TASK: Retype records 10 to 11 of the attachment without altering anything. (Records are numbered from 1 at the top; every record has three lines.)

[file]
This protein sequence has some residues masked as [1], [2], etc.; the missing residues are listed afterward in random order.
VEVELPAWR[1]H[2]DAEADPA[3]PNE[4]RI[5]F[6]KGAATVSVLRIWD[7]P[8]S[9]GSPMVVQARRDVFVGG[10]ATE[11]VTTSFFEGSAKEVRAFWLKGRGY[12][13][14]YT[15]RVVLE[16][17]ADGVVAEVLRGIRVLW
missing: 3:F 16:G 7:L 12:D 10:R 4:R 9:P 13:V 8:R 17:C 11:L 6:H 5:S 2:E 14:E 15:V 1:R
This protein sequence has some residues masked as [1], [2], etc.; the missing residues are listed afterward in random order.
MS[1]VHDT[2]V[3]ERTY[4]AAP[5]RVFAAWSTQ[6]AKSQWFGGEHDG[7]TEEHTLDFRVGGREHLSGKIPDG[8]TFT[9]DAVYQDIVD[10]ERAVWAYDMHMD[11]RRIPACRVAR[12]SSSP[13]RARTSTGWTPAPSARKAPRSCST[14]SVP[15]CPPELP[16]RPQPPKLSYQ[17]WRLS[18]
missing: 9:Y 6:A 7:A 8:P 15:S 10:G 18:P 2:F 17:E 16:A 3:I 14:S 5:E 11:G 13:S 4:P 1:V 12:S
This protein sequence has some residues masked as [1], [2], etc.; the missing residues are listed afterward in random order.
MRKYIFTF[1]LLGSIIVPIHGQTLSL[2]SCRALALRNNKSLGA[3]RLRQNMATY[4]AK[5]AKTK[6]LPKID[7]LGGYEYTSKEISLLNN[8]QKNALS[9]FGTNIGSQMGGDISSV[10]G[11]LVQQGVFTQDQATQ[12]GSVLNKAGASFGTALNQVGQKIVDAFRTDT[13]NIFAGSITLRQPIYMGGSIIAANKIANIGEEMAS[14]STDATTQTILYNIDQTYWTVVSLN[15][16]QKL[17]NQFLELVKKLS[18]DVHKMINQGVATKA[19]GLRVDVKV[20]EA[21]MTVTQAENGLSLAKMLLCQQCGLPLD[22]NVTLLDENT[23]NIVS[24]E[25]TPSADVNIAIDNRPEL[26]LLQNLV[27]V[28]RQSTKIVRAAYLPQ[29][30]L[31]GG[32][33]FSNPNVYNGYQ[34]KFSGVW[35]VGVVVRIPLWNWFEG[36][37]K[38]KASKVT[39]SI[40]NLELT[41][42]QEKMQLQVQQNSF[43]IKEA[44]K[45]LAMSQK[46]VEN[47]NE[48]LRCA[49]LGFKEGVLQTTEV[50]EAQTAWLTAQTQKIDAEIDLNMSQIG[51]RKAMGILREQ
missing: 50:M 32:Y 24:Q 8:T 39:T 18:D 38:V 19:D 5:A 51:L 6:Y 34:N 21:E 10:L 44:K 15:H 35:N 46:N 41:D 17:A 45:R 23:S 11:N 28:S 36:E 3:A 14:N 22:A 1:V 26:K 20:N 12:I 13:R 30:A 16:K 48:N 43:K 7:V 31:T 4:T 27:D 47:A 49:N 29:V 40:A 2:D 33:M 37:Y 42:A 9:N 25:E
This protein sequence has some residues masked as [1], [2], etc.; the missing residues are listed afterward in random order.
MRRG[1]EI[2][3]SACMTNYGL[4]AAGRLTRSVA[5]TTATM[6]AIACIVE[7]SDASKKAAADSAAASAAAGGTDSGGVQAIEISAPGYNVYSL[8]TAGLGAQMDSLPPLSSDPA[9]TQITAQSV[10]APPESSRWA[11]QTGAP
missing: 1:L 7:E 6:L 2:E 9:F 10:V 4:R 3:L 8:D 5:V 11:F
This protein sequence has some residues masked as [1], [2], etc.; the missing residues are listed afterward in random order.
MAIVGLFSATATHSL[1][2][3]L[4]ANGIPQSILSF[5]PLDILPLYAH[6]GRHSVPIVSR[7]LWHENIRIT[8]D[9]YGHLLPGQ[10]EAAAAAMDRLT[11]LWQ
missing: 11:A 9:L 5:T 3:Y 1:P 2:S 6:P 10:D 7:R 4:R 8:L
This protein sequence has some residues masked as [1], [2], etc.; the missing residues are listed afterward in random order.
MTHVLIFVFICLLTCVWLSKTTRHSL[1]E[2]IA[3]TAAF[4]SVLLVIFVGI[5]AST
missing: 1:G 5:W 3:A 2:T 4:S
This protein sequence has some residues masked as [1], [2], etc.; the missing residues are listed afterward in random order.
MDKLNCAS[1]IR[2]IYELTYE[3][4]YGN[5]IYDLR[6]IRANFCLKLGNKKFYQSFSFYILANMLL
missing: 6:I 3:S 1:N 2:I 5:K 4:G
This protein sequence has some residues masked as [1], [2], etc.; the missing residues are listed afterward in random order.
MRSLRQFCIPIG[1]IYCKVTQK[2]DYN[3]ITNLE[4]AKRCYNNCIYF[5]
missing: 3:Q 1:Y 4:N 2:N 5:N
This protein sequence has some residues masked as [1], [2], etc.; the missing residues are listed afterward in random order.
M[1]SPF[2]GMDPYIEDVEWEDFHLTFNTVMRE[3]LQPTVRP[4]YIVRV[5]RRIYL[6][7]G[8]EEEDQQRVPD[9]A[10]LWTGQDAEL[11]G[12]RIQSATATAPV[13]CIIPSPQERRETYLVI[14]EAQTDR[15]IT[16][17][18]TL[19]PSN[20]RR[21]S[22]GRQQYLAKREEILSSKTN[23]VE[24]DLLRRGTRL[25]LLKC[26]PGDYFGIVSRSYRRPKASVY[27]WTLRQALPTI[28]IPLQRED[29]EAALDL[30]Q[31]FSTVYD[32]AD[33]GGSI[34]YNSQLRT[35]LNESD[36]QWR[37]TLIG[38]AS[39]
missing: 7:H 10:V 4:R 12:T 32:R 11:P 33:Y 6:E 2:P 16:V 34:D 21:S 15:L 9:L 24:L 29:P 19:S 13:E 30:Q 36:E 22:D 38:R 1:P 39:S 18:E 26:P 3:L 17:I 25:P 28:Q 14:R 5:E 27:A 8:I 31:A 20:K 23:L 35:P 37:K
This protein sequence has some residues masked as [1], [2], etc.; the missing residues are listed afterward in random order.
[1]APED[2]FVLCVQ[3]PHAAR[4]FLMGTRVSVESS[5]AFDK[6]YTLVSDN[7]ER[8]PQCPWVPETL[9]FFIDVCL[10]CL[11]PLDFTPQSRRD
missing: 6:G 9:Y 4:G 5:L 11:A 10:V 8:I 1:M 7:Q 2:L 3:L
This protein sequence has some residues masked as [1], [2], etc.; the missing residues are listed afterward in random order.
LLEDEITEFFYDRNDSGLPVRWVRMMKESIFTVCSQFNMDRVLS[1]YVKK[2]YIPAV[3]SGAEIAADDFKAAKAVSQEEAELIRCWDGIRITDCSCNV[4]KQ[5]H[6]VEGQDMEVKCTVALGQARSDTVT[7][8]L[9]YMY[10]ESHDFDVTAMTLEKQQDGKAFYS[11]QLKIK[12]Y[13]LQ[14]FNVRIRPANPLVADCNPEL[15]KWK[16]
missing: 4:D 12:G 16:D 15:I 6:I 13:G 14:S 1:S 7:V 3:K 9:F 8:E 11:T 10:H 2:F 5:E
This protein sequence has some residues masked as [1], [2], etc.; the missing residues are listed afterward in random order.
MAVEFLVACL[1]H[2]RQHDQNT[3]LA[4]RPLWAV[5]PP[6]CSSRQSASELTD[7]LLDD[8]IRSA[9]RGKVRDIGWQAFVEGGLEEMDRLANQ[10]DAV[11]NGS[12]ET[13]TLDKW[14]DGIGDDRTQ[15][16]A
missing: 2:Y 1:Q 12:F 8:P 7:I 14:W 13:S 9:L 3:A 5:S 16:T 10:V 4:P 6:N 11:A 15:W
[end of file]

This protein sequence has some residues masked as [1], [2], etc.; the missing residues are listed afterward in random order.
[1]APED[2]FVLCVQ[3]PHAAR[4]FLMGTRVSVESS[5]AFDK[6]YTLVSDN[7]ER[8]PQCPWVPETL[9]FFIDVCL[10]CL[11]PLDFTPQSRRD
missing: 6:G 9:Y 4:G 5:L 11:A 10:V 8:I 1:M 7:Q 2:L 3:L
This protein sequence has some residues masked as [1], [2], etc.; the missing residues are listed afterward in random order.
LLEDEITEFFYDRNDSGLPVRWVRMMKESIFTVCSQFNMDRVLS[1]YVKK[2]YIPAV[3]SGAEIAADDFKAAKAVSQEEAELIRCWDGIRITDCSCNV[4]KQ[5]H[6]VEGQDMEVKCTVALGQARSDTVT[7][8]L[9]YMY[10]ESHDFDVTAMTLEKQQDGKAFYS[11]QLKIK[12]Y[13]LQ[14]FNVRIRPANPLVADCNPEL[15]KWK[16]
missing: 4:D 12:G 16:D 15:I 6:I 13:G 14:S 1:S 7:V 3:K 9:F 8:E 11:T 10:H 2:F 5:E